The current law governing public access to information generated through civil litigation is flawed in two ways: (1) while many states and courts in theory require rigorous standards to be met before court documents, including judicially-approved settlement agreements, can be sealed, in practice courts often allow pressure from private parties to trump public interests; and (2) the public's lack of any ability to access unfiled discovery materials deprives the public of information it often has an interest in seeing and permits litigants to enter into secrecy agreements that hide their bad acts.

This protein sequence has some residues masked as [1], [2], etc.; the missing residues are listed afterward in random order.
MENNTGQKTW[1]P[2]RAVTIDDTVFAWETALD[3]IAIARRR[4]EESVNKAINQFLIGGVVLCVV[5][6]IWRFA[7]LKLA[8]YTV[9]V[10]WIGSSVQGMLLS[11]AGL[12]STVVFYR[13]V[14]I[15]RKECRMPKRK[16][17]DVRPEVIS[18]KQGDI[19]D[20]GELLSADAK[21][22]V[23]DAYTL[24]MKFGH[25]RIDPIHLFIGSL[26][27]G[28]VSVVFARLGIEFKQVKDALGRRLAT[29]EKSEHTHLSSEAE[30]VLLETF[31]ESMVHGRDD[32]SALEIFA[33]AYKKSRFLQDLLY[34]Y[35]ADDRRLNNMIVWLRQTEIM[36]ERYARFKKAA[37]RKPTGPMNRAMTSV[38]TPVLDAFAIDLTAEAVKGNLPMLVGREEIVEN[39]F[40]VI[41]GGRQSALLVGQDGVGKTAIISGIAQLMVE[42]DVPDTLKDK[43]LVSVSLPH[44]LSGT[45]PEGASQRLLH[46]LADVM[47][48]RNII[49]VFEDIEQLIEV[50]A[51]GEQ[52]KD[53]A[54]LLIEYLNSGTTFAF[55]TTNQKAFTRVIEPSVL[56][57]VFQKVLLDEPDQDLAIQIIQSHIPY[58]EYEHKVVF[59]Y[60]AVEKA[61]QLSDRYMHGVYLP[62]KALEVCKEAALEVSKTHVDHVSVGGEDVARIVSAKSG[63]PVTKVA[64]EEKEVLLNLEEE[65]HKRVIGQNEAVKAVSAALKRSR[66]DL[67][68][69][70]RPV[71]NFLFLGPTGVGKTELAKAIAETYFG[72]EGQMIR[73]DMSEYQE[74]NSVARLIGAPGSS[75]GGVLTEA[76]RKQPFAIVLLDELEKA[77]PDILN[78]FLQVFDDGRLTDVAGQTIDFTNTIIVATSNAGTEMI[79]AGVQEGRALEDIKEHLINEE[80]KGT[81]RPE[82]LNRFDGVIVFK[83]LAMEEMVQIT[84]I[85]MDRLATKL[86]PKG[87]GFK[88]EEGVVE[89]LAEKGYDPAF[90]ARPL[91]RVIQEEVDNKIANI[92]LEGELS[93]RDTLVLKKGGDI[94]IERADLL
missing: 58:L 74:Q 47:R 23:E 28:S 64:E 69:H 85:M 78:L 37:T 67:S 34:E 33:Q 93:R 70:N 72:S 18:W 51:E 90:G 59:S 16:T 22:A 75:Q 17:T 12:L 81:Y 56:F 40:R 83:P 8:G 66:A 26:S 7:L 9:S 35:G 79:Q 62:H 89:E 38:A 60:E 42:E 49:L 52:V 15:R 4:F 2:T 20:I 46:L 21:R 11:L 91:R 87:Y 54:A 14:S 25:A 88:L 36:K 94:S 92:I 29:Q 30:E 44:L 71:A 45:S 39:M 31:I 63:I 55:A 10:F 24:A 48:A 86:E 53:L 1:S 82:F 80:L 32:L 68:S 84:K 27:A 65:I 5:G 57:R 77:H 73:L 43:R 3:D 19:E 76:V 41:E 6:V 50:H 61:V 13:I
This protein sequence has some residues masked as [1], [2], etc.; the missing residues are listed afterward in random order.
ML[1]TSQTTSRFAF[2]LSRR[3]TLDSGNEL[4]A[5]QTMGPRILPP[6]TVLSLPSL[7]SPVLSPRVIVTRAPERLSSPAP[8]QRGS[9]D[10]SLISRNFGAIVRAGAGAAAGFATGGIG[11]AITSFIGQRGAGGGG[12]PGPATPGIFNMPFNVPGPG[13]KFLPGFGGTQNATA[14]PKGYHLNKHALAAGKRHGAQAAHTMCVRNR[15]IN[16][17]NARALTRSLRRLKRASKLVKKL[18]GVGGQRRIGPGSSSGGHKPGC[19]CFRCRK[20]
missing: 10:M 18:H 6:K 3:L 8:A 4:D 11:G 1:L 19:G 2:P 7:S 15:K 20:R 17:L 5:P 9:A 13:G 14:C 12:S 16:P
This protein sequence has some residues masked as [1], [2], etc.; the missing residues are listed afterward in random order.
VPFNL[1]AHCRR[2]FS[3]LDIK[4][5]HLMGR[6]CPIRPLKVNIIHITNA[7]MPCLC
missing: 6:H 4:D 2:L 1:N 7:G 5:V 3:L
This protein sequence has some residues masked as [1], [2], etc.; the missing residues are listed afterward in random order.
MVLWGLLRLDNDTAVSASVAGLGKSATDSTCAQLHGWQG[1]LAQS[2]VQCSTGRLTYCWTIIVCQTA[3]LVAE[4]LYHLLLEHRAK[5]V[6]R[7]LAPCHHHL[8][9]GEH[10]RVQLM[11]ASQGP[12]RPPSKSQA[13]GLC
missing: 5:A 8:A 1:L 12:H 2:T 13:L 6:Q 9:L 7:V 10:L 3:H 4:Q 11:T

This Article details the deficiencies in the existing regime and then examines in detail several innovative "sunshine" rules that attempt to restrict certain kinds of litigation secrecy, including the District of South Carolina's prohibition on filing confidential settlements with the court; Texas's Rule 76a, which allows third parties to intervene before courts order certain records to be sealed; and Florida's "Sunshine in Litigation Act," which attempts to prohibit settlement agreements that conceal public hazards. In most circumstances, the sunshine rules have not had their desired impact, as litigants seeking secrecy have found ways to contract around them. The Article looks at the lessons to be drawn from these experiences and what states and courts can do to better protect the public's interests in accessing certain types of information generated through civil litigation.

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